“It was absolutely historic in nature that President Nelson would come to our convention at this juncture in the NAACP’s history and America’s history,” she added. “I think his presence sent a message to the world that people who have different histories can come together for a common and alike cause and build something exceptional together for humanity.”
She called it a message about humanity.
“That message resonated with me as one of access and progress versus barriers and stagnation,” she said. “It’s a way for us to find common ground. And it provides us an opportunity to build a philosophical and practical apparatus, which would allow us to move or transport ideas, resources, initiatives and teams from one positive place to an even greater, positive place.”
The church and the NAACP have created a trailblazing new partnership that is bringing critical, customized personal finance courses based on the church’s self-reliance program to a sodium swamp in Chicago and a historic African American church in San Francisco.
“I also look at that message as a way to create a platform that unites us and brings us together, rather than dividing us and preventing us from having access to one another,” the Rev. Dear said. “It’s a place where our values intersect, and where we can make a strategic impact together.”
President Nelson’s use of the phrase at the Be One concert and with the NAACP gave reason for cautious optimism to James C. Jones, 31, an African American church member in Boston, Massachusetts.
“I think he made it pretty clear last year with that press conference announcing their partnership that he wanted to go for racial and ethnic harmony while abolishing prejudice,” said Jones, who co-hosts a podcast called “Beyond the Block” with a gay church member named Derek Knox. “If the church is trying to build bridges with an organization built for the purpose of advancing a people we’ve literally historically dispossessed, the church is going to have to do a lot prioritizing, a lot of understanding.”
Jones serves as an interfaith specialist in his ward and as a baptistry coordinator in the Boston Temple. He and other African American members said that while they know that leaders of The Church of Jesus Christ of Latter-day Saints believe in racial equality, there are not many examples that equal the clarity of President Nelson’s message.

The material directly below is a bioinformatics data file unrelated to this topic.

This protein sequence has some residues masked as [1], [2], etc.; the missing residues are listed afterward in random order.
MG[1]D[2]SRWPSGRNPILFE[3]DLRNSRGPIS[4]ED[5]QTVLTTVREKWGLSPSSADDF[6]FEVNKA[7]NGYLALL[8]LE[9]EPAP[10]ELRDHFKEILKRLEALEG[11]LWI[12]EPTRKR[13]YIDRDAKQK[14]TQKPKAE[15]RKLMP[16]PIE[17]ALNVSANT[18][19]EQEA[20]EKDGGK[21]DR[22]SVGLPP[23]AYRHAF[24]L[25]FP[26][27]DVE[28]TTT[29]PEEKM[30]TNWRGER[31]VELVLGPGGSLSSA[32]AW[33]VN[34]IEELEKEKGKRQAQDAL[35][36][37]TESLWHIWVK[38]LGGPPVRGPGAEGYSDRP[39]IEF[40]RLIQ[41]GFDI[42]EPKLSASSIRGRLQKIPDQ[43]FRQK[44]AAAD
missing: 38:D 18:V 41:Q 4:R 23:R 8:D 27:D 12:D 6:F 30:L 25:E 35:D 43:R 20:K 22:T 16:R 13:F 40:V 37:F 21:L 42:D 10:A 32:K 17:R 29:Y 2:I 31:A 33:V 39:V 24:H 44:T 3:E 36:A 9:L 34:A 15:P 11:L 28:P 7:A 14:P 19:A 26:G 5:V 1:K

“But here you do have what that phrase means from the head of the church,” Jones said. “I’m not inclined to believe it means that much just yet for the whole church. I hope it means that the church is going to make a concerted effort to prioritize its relationship with the black community through this historic partnership.”
“I hope it means that the church is going to make a concerted effort to prioritize its relationship with the black community through this historic partnership.”
Kwaku El, 23, a BYU communications major from Houston, Texas, said he sees a narrative of racial strife in the Book of Mormon that was corrected by Jesus Christ. One people, the Nephites, removed from their history the name of Samuel, a prophet from another people with darker skin, the Lamanites.
“They don’t like them because of their skin color, among other things,” El said. “And then they try to remove them from their history the same way, unfortunately, American society has removed a lot of brown voices from the historical narrative. But then Jesus comes in Third Nephi and tells them to put Samuel back in their narrative. To me, one way that the Book of Mormon is relevant today is that it helps us think about figuring out how to navigate away from colorism and racism and all kinds of prejudice.”
El said watching the video of President Nelson’s speech to the NAACP was powerful.
“I thought that him being there and saying what he said is going to be something with real lasting power in Latter-day Saint history. I think that’s going to be a thing that we’re going to look back at. So I loved it.”
President Nelson’s history
President Nelson actually used his phrase about building bridges rather than walls more than a quarter century ago.
In April 1994, after spending a decade in the Quorum of the Twelve Apostles with a special assignment to gain access for the church to operate in the Soviet Bloc, he spoke on tolerance and love in a church general conference. He used a variation of the phrase and then said, “Our Creator decreed ‘that there should be no contention one with another, but that they should look forward with one eye, having one faith and one baptism, having their hearts knit together in unity and in love one towards another.’”
Today, President Nelson recalls the experiences that have shaped this approach.
“I don’t know that I can cite a specific time but much of my thinking has come from my work opening up the countries of Eastern Europe under the yoke of Communism,” he recently told the Deseret News. “Those were very, very difficult times. It was then I realized that as long as people are under dictatorships, they’re limited. As long as people are imprisoned by labels, they’re limited by those labels.
“Really, if they can get rid of the shackles that limit them, they can grow, they can be free. So the building of bridges which lead to understanding are more productive than building walls of segregation. The Berlin Wall and the Iron Curtain and all those things, they’re limiting. The Gospel of Jesus Christ liberates people from labels that would otherwise limit and restrict the capacity for continuing progress.”